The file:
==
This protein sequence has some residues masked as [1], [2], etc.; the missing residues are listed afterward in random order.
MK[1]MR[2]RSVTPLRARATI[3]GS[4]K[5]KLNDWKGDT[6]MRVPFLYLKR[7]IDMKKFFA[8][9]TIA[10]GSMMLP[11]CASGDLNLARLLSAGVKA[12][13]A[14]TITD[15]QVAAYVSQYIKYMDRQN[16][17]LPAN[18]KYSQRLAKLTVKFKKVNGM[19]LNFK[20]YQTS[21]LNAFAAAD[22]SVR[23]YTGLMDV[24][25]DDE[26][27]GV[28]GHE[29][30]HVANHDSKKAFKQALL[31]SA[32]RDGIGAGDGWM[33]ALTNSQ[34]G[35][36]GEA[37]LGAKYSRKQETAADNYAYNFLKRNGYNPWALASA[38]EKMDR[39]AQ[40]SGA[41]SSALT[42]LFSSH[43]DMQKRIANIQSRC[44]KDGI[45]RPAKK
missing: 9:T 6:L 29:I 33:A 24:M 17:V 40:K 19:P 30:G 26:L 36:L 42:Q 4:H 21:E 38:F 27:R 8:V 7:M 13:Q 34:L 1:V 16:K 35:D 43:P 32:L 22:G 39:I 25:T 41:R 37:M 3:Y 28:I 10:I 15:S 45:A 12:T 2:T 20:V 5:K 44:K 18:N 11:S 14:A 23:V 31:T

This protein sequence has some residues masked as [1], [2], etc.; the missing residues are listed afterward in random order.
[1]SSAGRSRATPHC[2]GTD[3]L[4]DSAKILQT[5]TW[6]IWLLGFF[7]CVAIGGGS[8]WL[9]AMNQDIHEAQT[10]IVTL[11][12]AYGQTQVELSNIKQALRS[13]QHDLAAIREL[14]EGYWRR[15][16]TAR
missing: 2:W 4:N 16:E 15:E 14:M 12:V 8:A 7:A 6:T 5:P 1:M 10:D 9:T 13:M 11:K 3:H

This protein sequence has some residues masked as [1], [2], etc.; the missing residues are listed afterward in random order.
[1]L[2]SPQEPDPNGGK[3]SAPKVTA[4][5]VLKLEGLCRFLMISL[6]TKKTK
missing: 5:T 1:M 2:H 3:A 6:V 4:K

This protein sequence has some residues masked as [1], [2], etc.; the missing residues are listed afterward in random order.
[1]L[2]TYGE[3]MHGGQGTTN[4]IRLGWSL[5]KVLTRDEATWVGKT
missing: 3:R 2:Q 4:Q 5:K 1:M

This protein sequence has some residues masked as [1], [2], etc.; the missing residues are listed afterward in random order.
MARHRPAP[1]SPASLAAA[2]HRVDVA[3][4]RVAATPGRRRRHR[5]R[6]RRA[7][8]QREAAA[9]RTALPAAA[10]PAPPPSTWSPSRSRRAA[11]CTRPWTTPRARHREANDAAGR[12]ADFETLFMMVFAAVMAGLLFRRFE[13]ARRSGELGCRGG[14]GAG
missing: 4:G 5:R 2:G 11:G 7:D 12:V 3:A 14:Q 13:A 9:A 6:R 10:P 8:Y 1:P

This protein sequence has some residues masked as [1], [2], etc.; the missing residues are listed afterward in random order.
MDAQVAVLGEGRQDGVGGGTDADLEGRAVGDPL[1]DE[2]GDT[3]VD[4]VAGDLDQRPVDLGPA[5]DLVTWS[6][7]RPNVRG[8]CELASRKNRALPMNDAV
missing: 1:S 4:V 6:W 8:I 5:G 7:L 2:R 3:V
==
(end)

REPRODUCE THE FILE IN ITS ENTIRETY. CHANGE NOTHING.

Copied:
This protein sequence has some residues masked as [1], [2], etc.; the missing residues are listed afterward in random order.
MK[1]MR[2]RSVTPLRARATI[3]GS[4]K[5]KLNDWKGDT[6]MRVPFLYLKR[7]IDMKKFFA[8][9]TIA[10]GSMMLP[11]CASGDLNLARLLSAGVKA[12][13]A[14]TITD[15]QVAAYVSQYIKYMDRQN[16][17]LPAN[18]KYSQRLAKLTVKFKKVNGM[19]LNFK[20]YQTS[21]LNAFAAAD[22]SVR[23]YTGLMDV[24][25]DDE[26][27]GV[28]GHE[29][30]HVANHDSKKAFKQALL[31]SA[32]RDGIGAGDGWM[33]ALTNSQ[34]G[35][36]GEA[37]LGAKYSRKQETAADNYAYNFLKRNGYNPWALASA[38]EKMDR[39]AQ[40]SGA[41]SSALT[42]LFSSH[43]DMQKRIANIQSRC[44]KDGI[45]RPAKK
missing: 9:T 6:L 29:I 33:A 24:M 17:V 40:K 19:P 30:G 26:L 36:L 42:Q 4:H 21:E 38:F 27:R 8:V 7:M 13:Q 34:L 1:V 16:K 35:D 43:P 32:L 22:G 39:I 25:T 41:R 37:M 3:Y 28:I 10:I 15:S 45:A 12:T 2:T 20:V 5:K 44:K 18:N 11:S 14:A 23:V 31:T

This protein sequence has some residues masked as [1], [2], etc.; the missing residues are listed afterward in random order.
[1]SSAGRSRATPHC[2]GTD[3]L[4]DSAKILQT[5]TW[6]IWLLGFF[7]CVAIGGGS[8]WL[9]AMNQDIHEAQT[10]IVTL[11][12]AYGQTQVELSNIKQALRS[13]QHDLAAIREL[14]EGYWRR[15][16]TAR
missing: 2:W 4:N 16:E 15:E 14:M 12:V 8:A 7:A 6:T 5:P 1:M 10:D 9:T 13:M 11:K 3:H

This protein sequence has some residues masked as [1], [2], etc.; the missing residues are listed afterward in random order.
[1]L[2]SPQEPDPNGGK[3]SAPKVTA[4][5]VLKLEGLCRFLMISL[6]TKKTK
missing: 5:T 1:M 2:H 3:A 6:V 4:K

This protein sequence has some residues masked as [1], [2], etc.; the missing residues are listed afterward in random order.
[1]L[2]TYGE[3]MHGGQGTTN[4]IRLGWSL[5]KVLTRDEATWVGKT
missing: 3:R 2:Q 4:Q 5:K 1:M

This protein sequence has some residues masked as [1], [2], etc.; the missing residues are listed afterward in random order.
MARHRPAP[1]SPASLAAA[2]HRVDVA[3][4]RVAATPGRRRRHR[5]R[6]RRA[7][8]QREAAA[9]RTALPAAA[10]PAPPPSTWSPSRSRRAA[11]CTRPWTTPRARHREANDAAGR[12]ADFETLFMMVFAAVMAGLLFRRFE[13]ARRSGELGCRGG[14]GAG
missing: 4:G 5:R 2:G 11:G 7:D 12:V 3:A 14:Q 13:A 9:A 6:R 10:P 8:Y 1:P

This protein sequence has some residues masked as [1], [2], etc.; the missing residues are listed afterward in random order.
MDAQVAVLGEGRQDGVGGGTDADLEGRAVGDPL[1]DE[2]GDT[3]VD[4]VAGDLDQRPVDLGPA[5]DLVTWS[6][7]RPNVRG[8]CELASRKNRALPMNDAV
missing: 1:S 4:V 6:W 8:I 5:G 7:L 2:R 3:V